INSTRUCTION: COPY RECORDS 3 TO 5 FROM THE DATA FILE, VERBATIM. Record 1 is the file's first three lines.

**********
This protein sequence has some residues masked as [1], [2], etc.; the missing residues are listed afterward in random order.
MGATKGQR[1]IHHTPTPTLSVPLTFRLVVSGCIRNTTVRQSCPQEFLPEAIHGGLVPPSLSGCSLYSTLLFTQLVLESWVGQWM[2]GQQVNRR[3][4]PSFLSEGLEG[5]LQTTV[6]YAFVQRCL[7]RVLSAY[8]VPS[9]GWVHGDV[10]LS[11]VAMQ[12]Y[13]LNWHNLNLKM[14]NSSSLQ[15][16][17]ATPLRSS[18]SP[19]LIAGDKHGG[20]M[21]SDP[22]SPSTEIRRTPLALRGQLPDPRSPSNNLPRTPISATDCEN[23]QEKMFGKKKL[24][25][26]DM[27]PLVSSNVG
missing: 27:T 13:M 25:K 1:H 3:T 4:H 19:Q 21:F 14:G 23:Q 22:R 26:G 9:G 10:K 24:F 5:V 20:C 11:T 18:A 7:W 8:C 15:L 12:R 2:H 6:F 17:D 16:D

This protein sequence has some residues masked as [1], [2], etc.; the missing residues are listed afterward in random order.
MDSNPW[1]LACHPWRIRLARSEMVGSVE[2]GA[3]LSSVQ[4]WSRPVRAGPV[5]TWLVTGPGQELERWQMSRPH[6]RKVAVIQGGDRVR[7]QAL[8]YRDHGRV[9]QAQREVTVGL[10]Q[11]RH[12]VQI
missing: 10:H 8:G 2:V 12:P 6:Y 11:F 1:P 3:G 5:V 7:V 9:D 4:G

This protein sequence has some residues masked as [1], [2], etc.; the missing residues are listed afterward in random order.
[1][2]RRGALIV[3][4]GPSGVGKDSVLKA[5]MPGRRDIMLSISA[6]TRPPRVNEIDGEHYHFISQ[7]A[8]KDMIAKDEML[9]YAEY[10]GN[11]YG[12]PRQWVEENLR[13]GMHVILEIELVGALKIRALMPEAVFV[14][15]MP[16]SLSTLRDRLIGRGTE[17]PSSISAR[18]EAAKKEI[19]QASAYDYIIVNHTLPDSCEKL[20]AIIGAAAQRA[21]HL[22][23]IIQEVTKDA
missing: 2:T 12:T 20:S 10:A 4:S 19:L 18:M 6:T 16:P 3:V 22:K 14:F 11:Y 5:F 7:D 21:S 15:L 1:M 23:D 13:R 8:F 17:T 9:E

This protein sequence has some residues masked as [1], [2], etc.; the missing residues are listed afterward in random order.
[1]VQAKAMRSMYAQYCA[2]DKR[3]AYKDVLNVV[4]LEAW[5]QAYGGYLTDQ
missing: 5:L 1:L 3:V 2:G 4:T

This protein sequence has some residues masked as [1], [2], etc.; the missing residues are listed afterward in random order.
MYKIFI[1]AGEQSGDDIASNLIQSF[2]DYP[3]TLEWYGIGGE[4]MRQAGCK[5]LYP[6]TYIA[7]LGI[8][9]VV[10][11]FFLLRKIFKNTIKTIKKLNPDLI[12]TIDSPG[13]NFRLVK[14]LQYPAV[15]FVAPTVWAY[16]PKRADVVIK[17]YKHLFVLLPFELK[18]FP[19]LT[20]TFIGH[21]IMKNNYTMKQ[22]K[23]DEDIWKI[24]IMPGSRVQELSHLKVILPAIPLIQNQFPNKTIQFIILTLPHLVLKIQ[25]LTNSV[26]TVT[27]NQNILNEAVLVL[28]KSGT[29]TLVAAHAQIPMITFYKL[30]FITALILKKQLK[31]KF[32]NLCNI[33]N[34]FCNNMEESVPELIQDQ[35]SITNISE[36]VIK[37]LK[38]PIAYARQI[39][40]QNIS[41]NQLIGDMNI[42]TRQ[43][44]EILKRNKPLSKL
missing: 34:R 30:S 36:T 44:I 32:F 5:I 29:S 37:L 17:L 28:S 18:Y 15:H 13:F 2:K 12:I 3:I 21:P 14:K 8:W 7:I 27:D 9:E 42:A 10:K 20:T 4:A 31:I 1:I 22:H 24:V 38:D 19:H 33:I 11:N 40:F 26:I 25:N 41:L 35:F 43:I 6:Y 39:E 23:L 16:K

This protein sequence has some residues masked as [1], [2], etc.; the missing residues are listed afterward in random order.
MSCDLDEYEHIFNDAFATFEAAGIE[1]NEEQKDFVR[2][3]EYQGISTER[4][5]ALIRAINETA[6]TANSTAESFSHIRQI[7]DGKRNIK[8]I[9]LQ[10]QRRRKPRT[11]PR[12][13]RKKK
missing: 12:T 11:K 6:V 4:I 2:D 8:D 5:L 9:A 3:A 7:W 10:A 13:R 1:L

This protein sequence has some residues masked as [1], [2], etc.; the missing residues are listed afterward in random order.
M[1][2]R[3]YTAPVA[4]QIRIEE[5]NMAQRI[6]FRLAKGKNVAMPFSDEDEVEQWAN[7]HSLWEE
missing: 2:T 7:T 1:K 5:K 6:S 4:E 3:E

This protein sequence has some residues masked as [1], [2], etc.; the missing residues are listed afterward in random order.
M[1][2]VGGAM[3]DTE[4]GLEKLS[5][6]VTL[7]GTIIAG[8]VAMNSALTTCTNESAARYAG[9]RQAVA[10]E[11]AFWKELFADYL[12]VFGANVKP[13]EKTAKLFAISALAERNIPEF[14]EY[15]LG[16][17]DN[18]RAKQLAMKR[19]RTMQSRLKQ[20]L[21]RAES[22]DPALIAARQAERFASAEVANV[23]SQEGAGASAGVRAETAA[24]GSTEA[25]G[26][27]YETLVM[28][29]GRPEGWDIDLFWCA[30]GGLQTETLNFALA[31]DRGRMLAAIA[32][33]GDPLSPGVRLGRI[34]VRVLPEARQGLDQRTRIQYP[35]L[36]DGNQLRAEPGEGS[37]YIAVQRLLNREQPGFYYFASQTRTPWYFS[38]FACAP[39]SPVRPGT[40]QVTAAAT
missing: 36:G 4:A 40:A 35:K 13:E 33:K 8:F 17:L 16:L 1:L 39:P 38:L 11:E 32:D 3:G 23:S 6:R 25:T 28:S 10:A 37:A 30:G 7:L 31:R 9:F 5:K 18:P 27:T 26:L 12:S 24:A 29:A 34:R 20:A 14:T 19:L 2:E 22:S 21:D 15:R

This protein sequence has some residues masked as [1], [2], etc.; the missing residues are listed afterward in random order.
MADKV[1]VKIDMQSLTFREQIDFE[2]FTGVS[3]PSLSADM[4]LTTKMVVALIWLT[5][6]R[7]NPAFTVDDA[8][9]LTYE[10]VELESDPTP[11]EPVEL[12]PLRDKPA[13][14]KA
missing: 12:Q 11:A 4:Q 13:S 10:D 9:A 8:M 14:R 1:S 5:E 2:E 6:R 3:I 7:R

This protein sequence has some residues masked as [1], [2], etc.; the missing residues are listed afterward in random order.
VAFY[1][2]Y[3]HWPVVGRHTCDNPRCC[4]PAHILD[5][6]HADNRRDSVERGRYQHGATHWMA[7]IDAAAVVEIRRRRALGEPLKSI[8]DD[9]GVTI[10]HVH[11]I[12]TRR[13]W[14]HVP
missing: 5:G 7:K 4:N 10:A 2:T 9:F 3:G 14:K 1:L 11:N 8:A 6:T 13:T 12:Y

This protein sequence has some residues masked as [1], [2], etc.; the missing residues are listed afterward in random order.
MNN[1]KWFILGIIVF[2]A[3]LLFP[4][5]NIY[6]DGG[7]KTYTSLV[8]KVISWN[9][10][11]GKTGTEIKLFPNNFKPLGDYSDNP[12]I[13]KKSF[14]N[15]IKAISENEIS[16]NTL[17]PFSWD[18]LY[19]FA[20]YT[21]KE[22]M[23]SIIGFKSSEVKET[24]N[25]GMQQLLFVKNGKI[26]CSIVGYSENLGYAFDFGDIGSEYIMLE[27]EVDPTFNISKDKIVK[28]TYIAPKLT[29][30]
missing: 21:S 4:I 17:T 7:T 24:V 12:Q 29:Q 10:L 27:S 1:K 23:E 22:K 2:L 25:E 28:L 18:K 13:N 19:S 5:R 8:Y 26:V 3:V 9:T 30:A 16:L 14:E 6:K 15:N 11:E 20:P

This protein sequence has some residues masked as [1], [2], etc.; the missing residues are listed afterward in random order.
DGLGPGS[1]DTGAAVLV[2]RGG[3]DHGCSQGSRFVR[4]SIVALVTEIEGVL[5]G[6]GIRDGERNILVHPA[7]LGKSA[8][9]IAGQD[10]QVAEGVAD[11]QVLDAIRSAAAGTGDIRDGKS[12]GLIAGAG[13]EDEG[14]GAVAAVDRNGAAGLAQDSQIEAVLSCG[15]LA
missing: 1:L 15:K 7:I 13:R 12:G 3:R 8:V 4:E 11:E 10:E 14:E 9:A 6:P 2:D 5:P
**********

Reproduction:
This protein sequence has some residues masked as [1], [2], etc.; the missing residues are listed afterward in random order.
[1][2]RRGALIV[3][4]GPSGVGKDSVLKA[5]MPGRRDIMLSISA[6]TRPPRVNEIDGEHYHFISQ[7]A[8]KDMIAKDEML[9]YAEY[10]GN[11]YG[12]PRQWVEENLR[13]GMHVILEIELVGALKIRALMPEAVFV[14][15]MP[16]SLSTLRDRLIGRGTE[17]PSSISAR[18]EAAKKEI[19]QASAYDYIIVNHTLPDSCEKL[20]AIIGAAAQRA[21]HL[22][23]IIQEVTKDA
missing: 2:T 12:T 20:S 10:A 4:S 19:L 18:M 6:T 16:P 3:V 22:K 14:F 11:Y 5:F 7:D 21:S 15:L 1:M 23:D 13:R 8:F 17:T 9:E

This protein sequence has some residues masked as [1], [2], etc.; the missing residues are listed afterward in random order.
[1]VQAKAMRSMYAQYCA[2]DKR[3]AYKDVLNVV[4]LEAW[5]QAYGGYLTDQ
missing: 5:L 1:L 3:V 2:G 4:T

This protein sequence has some residues masked as [1], [2], etc.; the missing residues are listed afterward in random order.
MYKIFI[1]AGEQSGDDIASNLIQSF[2]DYP[3]TLEWYGIGGE[4]MRQAGCK[5]LYP[6]TYIA[7]LGI[8][9]VV[10][11]FFLLRKIFKNTIKTIKKLNPDLI[12]TIDSPG[13]NFRLVK[14]LQYPAV[15]FVAPTVWAY[16]PKRADVVIK[17]YKHLFVLLPFELK[18]FP[19]LT[20]TFIGH[21]IMKNNYTMKQ[22]K[23]DEDIWKI[24]IMPGSRVQELSHLKVILPAIPLIQNQFPNKTIQFIILTLPHLVLKIQ[25]LTNSV[26]TVT[27]NQNILNEAVLVL[28]KSGT[29]TLVAAHAQIPMITFYKL[30]FITALILKKQLK[31]KF[32]NLCNI[33]N[34]FCNNMEESVPELIQDQ[35]SITNISE[36]VIK[37]LK[38]PIAYARQI[39][40]QNIS[41]NQLIGDMNI[42]TRQ[43][44]EILKRNKPLSKL
missing: 34:R 30:S 36:T 44:I 32:F 5:I 29:S 37:L 17:L 28:S 18:Y 15:H 13:F 2:K 12:I 3:I 21:P 14:K 8:W 7:I 27:D 9:E 42:A 10:K 20:T 4:A 31:I 1:I 22:H 24:V 38:D 19:H 33:I 11:N 40:F 26:I 25:N 41:L 35:F 43:I 6:Y 39:E 23:L 16:K